array: efficient arrays of numeric values [solved]

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array: efficient arrays of numeric values [solved]

Postby zeycus » Sat Oct 05, 2013 11:01 am

Long time ago I implemented a simple Eratosthenes sieve using a list of booleans.
Code: Select all
def primesFunUntil(n):
    marks = [True] * (n + 1)
    d = 2
    for d in range(2, 1 + int(round(math.sqrt(n)))):
        if marks[d]:
            for mult in range(2*d, n + 1, d):
                marks[mult] = False
    return marks


Some days ago I heard of Python's array module http://docs.python.org/2/library/array.html, defining efficient arrays of numeric values. I thought this should improve my sieve implementation, so I modified it:
Code: Select all
def primesFunUntilArrays(n):
    marks = array.array('b', [1] * (n + 1))
    d = 2
    for d in range(2, 1 + int(round(math.sqrt(n)))):
        if marks[d]:
            for mult in range(2*d, n + 1, d):
                marks[mult] = 0
    return marks


I was assuming that in the first case, the access time is not constant (as I read lists behave, in Python), while I assumed that in the second, where the size of the elements is specified by the 'b' parameter in the array creation, it would be. So, I expected a significant improvement. Here is the complete script to test both and compare, used for primes until 30,000,000:
Code: Select all
import math
import array
import timeit

def primesFunUntil(n):
    marks = [True] * (n + 1)
    d = 2
    for d in range(2, 1 + int(round(math.sqrt(n)))):
        if marks[d]:
            for mult in range(2*d, n + 1, d):
                marks[mult] = False
    return marks

def primesFunUntilArrays(n):
    marks = array.array('b', [1] * (n + 1))
    d = 2
    for d in range(2, 1 + int(round(math.sqrt(n)))):
        if marks[d]:
            for mult in range(2*d, n + 1, d):
                marks[mult] = 0
    return marks

if __name__ == "__main__":
    print("Time for naive implementation: %s." % timeit.timeit("primesFunUntil(3*10**7)", number=1, setup="from __main__ import primesFunUntil"))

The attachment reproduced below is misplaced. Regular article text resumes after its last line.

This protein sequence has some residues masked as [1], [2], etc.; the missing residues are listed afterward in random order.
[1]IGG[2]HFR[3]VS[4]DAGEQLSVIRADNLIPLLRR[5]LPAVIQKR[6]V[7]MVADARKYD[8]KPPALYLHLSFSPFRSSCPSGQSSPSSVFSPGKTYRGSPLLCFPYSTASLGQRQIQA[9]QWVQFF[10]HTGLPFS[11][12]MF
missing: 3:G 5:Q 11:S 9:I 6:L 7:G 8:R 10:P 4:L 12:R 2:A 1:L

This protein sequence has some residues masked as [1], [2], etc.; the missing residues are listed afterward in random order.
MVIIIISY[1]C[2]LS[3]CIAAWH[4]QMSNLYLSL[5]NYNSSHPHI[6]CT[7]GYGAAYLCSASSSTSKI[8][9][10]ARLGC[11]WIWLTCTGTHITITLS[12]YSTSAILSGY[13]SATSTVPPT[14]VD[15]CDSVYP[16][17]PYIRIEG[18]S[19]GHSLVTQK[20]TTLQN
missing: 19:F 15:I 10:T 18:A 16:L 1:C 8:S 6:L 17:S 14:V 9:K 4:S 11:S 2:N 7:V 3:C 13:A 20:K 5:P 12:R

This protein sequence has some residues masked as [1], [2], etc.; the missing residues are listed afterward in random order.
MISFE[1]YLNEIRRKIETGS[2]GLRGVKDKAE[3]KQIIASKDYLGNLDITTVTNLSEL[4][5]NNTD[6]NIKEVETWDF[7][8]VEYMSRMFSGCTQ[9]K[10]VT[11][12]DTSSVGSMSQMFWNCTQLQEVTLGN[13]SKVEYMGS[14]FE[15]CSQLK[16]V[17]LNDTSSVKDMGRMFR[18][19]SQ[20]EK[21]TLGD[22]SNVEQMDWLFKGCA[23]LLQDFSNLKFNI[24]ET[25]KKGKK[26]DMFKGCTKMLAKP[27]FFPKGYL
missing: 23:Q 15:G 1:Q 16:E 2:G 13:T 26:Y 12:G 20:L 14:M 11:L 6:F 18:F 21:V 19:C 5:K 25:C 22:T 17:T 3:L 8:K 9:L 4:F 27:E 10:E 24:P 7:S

print("Time for the implementation with arrays: %s." % timeit.timeit("primesFunUntilArrays(3*10**7)", number=1, setup="from __main__ import primesFunUntilArrays"))


It produces the very dissapointing result:
Code: Select all
Time for naive implementation: 8.21312978368488.
Time for the implementation with arrays: 11.19651029153776.


Can someone shed some light and tell me what is going on here?

Thanks in advance!
Last edited by zeycus on Sat Oct 05, 2013 7:30 pm, edited 1 time in total.
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Re: array: efficient arrays of numeric values

Postby stranac » Sat Oct 05, 2013 1:43 pm

I'm not exactly sure what's happening behind the scenes when using array.arrays, as I have never used them.
I would guess array.array is just a list with different code for space allocation and added type-checking.
You could read the arraymodule.c if you want to know for sure.

zeycus wrote:I was assuming that in the first case, the access time is not constant (as I read lists behave, in Python)

I don't know where you read that, but it's wrong.
Element access times are constant; lists are implemented as C arrays of pointers to python objects.

And finally:
If you really have need for efficient arrays, I would suggest using numpy.
Last edited by stranac on Sat Oct 05, 2013 6:59 pm, edited 1 time in total.
Reason: Changed a do to a don't; shouldn't have been a do in the first place
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Re: array: efficient arrays of numeric values

Postby zeycus » Sat Oct 05, 2013 4:01 pm

Thank you for your quick reply.

stranac wrote: